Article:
anxiously as he approached her. It had been to her a kind of luxury of
feeling, in the few moments that she had been waiting for him, to cherish
a little fear of him--of his displeasure.

"Now describe exactly what you have been doing," he said, sitting down by
her with a troubled face and taking her hand, as soon as he had assured
himself that the cut was slight and would leave no scar.

She told her tale, and was thrilled to see that he frowned. She laid her
hand on his shoulder.

"It is the first public thing I have done without consulting you. I meant
to have asked you yesterday, but we were both so busy. The meeting was
got up rather hurriedly, and they pressed me to speak, after all the
arrangements were made."

"We are both of us too busy," he said, rather sadly; "we glance, and nod,
and bustle by--"

He did not finish the quotation, but she could. Her eyes scanned his
face. "Do you think I ought to have avoided such a thing at such a time?
Will it do harm?"

His brow cleared. He considered the matter.

"I think you may expect some of the newspapers to make a good deal of
it," he said, smiling.

And, in fact, his own inherited tastes and instincts were all chafed by
her story. His wife--the wife of a Cabinet Minister--pleading for her
husband's Bill, or, as the enemy might say, for his political existence,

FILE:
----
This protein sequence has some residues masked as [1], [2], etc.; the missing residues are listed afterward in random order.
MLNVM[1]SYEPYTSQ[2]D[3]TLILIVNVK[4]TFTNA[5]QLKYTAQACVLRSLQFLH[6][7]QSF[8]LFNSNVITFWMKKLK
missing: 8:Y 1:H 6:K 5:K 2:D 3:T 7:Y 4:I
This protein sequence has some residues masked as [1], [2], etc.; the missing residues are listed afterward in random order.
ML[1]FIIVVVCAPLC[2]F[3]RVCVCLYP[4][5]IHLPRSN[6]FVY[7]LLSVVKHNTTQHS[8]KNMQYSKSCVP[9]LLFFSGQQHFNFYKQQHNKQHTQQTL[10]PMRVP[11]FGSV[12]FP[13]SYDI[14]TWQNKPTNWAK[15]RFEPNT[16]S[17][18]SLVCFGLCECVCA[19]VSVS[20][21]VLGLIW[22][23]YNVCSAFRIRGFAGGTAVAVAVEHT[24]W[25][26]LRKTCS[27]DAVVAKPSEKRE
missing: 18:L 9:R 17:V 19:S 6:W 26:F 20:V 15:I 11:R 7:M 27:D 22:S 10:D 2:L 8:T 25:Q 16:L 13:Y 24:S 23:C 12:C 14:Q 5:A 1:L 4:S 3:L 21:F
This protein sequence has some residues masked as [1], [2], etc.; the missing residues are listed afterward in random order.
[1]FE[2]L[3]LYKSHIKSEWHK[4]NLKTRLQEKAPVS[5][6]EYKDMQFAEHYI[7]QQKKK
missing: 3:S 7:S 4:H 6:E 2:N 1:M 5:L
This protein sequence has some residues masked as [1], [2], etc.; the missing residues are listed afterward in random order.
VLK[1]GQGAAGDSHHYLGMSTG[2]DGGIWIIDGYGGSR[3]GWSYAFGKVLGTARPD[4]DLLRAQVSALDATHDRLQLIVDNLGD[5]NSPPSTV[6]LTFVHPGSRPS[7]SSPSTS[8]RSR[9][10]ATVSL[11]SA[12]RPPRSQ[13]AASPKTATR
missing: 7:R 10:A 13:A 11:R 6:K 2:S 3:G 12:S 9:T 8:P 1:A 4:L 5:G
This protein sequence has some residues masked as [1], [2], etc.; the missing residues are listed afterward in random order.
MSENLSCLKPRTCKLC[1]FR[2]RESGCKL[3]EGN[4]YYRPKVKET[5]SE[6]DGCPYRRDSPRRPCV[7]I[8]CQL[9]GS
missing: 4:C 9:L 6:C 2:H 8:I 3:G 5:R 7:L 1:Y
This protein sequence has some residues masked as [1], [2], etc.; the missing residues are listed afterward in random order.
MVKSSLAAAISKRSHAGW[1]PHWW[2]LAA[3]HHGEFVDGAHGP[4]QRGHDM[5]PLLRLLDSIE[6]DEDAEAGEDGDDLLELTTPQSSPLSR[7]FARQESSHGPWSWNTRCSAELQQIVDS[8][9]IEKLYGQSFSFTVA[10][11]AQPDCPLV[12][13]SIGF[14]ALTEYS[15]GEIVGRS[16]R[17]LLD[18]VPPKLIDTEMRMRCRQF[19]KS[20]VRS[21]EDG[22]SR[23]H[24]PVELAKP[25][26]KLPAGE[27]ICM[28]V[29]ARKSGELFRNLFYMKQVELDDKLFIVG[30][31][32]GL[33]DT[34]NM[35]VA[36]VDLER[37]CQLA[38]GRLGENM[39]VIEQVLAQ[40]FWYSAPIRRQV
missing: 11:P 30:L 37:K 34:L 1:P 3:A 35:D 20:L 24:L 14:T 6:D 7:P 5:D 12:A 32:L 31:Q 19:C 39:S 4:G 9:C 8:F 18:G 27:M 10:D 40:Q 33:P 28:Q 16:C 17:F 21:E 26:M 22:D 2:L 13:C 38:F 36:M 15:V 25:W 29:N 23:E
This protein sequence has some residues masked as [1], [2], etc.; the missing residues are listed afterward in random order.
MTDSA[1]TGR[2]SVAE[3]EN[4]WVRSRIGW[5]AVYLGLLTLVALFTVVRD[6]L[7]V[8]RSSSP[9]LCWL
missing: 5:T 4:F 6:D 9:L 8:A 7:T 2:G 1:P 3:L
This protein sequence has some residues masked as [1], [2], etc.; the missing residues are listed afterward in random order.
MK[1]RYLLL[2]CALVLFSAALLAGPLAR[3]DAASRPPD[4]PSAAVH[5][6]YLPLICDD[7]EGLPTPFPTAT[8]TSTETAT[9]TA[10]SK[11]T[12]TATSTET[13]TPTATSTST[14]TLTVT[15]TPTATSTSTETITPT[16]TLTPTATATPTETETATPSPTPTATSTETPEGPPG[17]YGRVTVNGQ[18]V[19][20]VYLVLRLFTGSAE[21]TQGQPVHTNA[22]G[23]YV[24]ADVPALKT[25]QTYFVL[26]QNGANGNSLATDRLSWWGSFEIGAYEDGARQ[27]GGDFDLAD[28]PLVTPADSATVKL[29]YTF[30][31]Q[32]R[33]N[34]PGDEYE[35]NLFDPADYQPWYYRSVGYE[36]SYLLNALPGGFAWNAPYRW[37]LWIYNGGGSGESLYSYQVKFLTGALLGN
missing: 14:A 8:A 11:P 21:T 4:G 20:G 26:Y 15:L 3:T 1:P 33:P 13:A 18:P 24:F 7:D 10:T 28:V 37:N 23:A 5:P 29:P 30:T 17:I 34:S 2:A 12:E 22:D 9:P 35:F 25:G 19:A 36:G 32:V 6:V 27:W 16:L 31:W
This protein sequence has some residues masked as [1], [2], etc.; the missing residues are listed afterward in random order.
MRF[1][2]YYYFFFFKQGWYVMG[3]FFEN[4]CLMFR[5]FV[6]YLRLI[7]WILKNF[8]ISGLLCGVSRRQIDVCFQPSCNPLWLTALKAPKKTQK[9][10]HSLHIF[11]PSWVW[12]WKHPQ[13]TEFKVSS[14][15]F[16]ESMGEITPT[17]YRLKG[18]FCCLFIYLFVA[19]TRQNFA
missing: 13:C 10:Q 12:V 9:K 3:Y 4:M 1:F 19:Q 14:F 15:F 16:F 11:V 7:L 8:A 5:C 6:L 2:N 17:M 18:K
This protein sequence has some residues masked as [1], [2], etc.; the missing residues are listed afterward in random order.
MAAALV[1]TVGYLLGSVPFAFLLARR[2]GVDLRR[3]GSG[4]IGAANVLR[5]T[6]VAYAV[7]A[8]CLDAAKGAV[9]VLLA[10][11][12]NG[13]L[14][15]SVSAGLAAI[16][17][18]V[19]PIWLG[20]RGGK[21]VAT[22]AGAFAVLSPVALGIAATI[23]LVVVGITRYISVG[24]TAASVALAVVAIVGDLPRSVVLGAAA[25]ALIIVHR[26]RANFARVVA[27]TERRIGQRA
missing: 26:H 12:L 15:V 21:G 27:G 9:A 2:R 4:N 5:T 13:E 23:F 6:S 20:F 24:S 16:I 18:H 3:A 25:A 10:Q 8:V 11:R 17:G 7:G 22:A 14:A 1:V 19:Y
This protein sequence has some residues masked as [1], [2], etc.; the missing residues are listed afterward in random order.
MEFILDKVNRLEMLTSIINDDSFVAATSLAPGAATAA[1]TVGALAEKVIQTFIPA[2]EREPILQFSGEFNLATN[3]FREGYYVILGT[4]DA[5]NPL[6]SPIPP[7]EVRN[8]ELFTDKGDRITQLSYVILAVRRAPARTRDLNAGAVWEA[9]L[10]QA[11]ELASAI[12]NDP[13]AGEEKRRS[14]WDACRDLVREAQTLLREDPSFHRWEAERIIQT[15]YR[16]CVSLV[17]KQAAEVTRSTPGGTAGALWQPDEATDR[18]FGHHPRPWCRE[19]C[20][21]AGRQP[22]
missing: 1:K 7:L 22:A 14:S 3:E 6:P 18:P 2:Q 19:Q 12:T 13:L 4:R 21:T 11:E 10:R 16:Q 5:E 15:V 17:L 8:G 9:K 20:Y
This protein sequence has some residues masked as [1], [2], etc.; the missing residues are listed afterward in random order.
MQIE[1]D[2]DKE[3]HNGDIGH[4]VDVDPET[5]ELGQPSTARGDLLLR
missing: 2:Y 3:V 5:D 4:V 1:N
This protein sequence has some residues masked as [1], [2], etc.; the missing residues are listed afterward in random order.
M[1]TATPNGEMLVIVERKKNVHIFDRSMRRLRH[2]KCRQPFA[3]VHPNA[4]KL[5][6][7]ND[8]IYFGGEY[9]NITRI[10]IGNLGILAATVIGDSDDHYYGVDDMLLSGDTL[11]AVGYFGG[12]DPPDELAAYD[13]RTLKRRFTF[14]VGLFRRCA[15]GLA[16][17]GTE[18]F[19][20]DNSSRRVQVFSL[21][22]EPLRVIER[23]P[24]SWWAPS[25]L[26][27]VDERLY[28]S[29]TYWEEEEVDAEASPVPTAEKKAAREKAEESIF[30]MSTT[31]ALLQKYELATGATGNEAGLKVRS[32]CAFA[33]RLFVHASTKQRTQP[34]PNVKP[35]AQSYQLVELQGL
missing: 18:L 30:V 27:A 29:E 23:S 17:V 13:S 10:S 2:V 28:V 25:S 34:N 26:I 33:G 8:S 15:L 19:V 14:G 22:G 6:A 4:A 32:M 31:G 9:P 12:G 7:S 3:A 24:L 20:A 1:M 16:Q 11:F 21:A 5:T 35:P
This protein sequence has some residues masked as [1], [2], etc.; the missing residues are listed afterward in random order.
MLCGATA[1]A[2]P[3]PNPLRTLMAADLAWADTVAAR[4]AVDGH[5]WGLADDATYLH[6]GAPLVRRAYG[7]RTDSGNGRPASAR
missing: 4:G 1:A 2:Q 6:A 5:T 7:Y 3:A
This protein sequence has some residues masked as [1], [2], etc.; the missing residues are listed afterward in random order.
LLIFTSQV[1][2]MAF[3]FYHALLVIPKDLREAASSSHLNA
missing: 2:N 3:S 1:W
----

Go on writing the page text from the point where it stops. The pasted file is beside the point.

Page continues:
with an East End meeting, and incidentally with the whole
public--exposing herself, in a time of agitation, to the rowdyism and
the stone-throwing that wait on such things! The notion set the
fastidious old-world temper of the man all on edge. But he would never
have dreamed of arguing the matter so with her. A sort of high chivalry
forbade it. In marrying her he had not made a single condition--would
have suffered tortures rather than lay the smallest fetter upon her. In
consequence, he had been often thought a weak, uxorious person. Maxwell
knew that he was merely consistent. No sane man lays his heart at the
feet of a Marcella without counting the cost.

She did not answer his last remark. But he saw that she was wistful and
uneasy, and presently she laid her fingers lightly on his.

"Tell me if I am too much away from you--too much occupied with
other people."

He sighed,--the slightest sigh,--but she winced. "I had just an hour
before dinner," he said; "you were not here, and the house seemed very
empty. I would have come down to fetch you, but there were some important
papers to read before to-morrow." A Cabinet meeting was fixed, as she
knew, for the following day. "Then, I have been making Saunders draw up a
statement for the newspapers in answer to Watton's last attack, and it
would have been a help to talk to you before we sent it off. Above all,
if I had known of the meeting I should have begged you not to go. I ought
to have warned you yesterday, for I knew that there was some ugly
agitation developing down there. But I never thought of you as likely to
face a mob. Will you please reflect"--he pressed her hand almost roughly
against his lips--"that if that stone had been a little heavier, and
flung a little straighter--"

He paused. A dew came to her eyes, a happy glow to her cheek. As for her,
she was grateful to the stone that had raised such heart-beats.

Perhaps some instinct told him not to please her in this way too much,
for he rose and walked away a moment.

"There! don't let's think of it, or I shall turn tyrant after all, and
plunge into 'shalls' and 'sha'n'ts'! You _know_ you carry two lives, and